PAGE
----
# Condorcet tally shortcut?

Steve Eppley seppley at alumni.caltech.edu
Tue Dec 17 10:27:55 PST 1996

```It might be worthwhile to search for shortcuts in Condorcet tallies.
Maybe it's not necessary to calculate every pairing, as suggested in
Tom Round's draft of constitutional language.

"beats all" candidate if there is one, or the one with smallest
largest opposition if there isn't a "beats all":

--BEGIN--

Initialize a one-dimensional array LargestOpposition[i] to all zeros.
(I'll abbreviate this array as LO[i] below.)

Initialize the elements of the two-dimensional pair matrix P[i,j] to
zero.

Pick two candidates X and Y at random (or using top two plurality,
which might or might not converge sooner).

Repeat the following...

Count all the ballots' X vs. Y preferences to find P[X,Y] and
P[Y,X].

if P[X,Y] > [Y,X]
then                                  ; X pair-beat Y
LO[Y] := max(LO[Y], P[X,Y])           ; update LO[]
else                                  ; Y pair-beat X
LO[X] := max(LO[X], P[Y,X])           ; update LO[]
endif

if LO[X] < LO[Y]
then
BestYet := X
Pick a new Y which hasn't yet been compared vs. X.  (If it
doesn't cost much overhead, pick one with small LO.)
else
BestYet := Y
Pick a new X which hasn't yet been compared vs. Y.  (If it
doesn't cost much overhead, pick one with small LO.)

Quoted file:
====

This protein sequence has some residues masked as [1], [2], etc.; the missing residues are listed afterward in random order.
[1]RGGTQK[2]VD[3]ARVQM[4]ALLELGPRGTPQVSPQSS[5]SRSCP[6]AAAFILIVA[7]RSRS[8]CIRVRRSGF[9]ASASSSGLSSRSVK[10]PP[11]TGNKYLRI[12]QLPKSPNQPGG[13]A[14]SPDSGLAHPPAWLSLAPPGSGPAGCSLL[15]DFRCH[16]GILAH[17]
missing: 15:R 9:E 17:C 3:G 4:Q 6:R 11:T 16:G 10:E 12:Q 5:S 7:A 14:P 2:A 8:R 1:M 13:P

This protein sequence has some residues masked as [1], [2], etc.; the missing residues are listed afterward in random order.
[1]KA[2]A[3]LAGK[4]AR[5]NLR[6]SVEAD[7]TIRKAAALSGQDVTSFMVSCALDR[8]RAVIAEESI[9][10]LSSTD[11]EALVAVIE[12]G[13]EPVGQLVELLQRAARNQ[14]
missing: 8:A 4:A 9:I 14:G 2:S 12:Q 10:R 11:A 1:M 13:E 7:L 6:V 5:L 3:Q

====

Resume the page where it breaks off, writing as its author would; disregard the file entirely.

endif

... until the BestYet has been paired against every candidate.

If there are candidate(s) i with LO[i] = LO[BestYet]
; Finish checking possible ties:
For each candidate i with LO[i] = LO[BestYet]
Repeat...
Compare i with another candidate j not yet compared with i
... until LO[i] > LO[BestYet] or i has been fully compared.
EndFor
Endif

--END--

An example:

45:ABC
10:BAC
10:BCA
35:CBA

Pick two candidates:  A & B

Count the A vs B preferences:  [A,B] = 45 and [B,A] = 55
Update LO[A] = 55.  (A's worst defeat yet)
BestYet = B.

A    B    C
A         45    ?
B    55L        ?
C     ?    ?
---- ---- ----
LO:  55+   0    0

Pick another candidate to compare against BestYet:
Only C is uncompared vs. B, so C is picked.

Count the B vs C preferences:  [B,C] = 65 and [C,B] = 35
Update LO[C] = 65.  (C's worst defeat yet)
BestYet = B.

A    B    C
A         45    ?
B    55L       65L
C     ?   35
---- ---- ----
LO:  55+   0   65+

Since BestYet has been compared with all candidates, the
iterations cease.  (BestYet is B.)

There is no need to compare A or C further, since LO[A] > LO[B]
and LO[C] > LO[B].  B is elected.

Note that if the first pair had been chosen by top two plurality,
the A vs. C pair would have been needlessly tallied.  Spatial
analysis may suggest a more optimal approach to picking the "next"
candidate than plurality.  The choice of "next pick" algorithm must
also take into account the labor overhead needed to calculate the
next pick.

Any comments on whether or not this alleged shortcut would succeed
at speeding up a manual tally, and whether there are circumstances
where it could make for *more* labor than an exhaustive pairwise tally?

I'm not sure whether there's a shortcut for calculating the Smith
set.  The algorithms we posted used as a "seed" the candidate with
determined by an exhaustive tally.  Maybe with a little thought one
could use a procedure similar to the above shortcut, but instead of
tracking LO[] one could track the number of each candidates' pair-
losses.  That should produce a "best yet" which would be the one
with fewest losses, a seed for the old Smith set algorithms.

If that works for Smith, it should work for Copeland tallies too.

---Steve     (Steve Eppley    seppley at alumni.caltech.edu)

```